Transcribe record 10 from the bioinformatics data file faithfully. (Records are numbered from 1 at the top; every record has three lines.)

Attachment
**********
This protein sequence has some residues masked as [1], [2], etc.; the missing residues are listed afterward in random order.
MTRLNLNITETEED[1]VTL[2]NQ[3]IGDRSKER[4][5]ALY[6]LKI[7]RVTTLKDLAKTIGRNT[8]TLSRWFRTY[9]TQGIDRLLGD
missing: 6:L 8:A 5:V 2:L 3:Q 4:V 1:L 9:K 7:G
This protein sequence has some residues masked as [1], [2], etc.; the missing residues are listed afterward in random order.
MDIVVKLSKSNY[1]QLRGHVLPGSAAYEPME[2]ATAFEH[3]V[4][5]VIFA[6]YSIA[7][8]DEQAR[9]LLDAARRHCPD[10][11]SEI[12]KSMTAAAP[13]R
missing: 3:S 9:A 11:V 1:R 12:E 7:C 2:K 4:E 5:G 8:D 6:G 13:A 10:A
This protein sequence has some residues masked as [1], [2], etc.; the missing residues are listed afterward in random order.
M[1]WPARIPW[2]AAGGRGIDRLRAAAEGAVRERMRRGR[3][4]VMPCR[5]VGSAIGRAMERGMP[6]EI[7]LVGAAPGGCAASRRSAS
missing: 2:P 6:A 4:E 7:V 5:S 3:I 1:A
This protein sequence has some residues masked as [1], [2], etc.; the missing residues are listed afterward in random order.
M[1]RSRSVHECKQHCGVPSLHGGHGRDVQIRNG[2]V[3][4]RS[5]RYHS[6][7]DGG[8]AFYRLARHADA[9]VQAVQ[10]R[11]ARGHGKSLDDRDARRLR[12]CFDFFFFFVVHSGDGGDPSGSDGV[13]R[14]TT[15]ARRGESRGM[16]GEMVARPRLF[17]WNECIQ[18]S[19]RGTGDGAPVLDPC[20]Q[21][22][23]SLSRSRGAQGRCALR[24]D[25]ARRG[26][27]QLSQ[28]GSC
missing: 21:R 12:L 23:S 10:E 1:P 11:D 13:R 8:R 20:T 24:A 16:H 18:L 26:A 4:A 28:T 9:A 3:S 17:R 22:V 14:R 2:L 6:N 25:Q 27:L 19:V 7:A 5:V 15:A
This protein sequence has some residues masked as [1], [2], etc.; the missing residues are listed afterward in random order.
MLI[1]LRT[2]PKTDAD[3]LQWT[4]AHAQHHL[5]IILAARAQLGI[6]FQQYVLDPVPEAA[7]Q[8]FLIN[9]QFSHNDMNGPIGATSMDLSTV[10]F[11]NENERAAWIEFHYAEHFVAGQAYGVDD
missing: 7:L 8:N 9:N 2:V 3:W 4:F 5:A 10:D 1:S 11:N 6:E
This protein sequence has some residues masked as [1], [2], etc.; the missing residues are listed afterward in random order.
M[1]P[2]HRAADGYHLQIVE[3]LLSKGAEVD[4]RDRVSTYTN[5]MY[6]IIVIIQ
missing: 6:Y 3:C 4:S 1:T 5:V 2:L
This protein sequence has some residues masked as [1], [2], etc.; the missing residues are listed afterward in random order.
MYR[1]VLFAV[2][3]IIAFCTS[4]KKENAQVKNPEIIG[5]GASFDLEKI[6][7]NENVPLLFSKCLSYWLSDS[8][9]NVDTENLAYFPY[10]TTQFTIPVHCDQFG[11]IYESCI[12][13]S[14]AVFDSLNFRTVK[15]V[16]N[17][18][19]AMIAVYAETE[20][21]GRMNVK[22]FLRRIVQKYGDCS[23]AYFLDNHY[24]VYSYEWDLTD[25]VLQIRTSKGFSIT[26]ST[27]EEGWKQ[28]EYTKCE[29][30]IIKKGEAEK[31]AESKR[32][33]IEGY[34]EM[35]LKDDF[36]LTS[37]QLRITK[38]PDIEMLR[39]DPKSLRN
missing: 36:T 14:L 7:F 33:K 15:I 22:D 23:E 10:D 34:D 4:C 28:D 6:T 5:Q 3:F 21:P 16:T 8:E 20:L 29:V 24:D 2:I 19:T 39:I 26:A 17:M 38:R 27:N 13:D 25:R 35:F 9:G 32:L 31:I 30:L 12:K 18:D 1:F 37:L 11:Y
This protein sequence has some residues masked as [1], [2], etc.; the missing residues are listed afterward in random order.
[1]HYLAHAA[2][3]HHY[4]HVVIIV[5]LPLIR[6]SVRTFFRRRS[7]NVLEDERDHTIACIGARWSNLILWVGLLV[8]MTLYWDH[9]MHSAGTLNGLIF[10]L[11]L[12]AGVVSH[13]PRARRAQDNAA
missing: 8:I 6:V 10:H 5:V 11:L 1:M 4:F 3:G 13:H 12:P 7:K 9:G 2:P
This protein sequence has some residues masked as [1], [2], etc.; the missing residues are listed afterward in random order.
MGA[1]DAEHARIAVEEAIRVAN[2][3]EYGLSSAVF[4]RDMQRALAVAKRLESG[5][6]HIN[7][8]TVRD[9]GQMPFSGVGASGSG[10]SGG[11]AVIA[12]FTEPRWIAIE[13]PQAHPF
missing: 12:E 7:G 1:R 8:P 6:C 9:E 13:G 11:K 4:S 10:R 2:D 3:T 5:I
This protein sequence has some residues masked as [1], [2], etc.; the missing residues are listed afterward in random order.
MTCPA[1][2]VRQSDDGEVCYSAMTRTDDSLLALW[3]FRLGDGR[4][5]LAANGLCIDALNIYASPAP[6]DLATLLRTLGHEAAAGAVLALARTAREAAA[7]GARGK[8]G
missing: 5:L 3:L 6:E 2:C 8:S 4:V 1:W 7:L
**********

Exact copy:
This protein sequence has some residues masked as [1], [2], etc.; the missing residues are listed afterward in random order.
MTCPA[1][2]VRQSDDGEVCYSAMTRTDDSLLALW[3]FRLGDGR[4][5]LAANGLCIDALNIYASPAP[6]DLATLLRTLGHEAAAGAVLALARTAREAAA[7]GARGK[8]G
missing: 5:L 3:L 6:E 2:C 8:S 4:V 1:W 7:L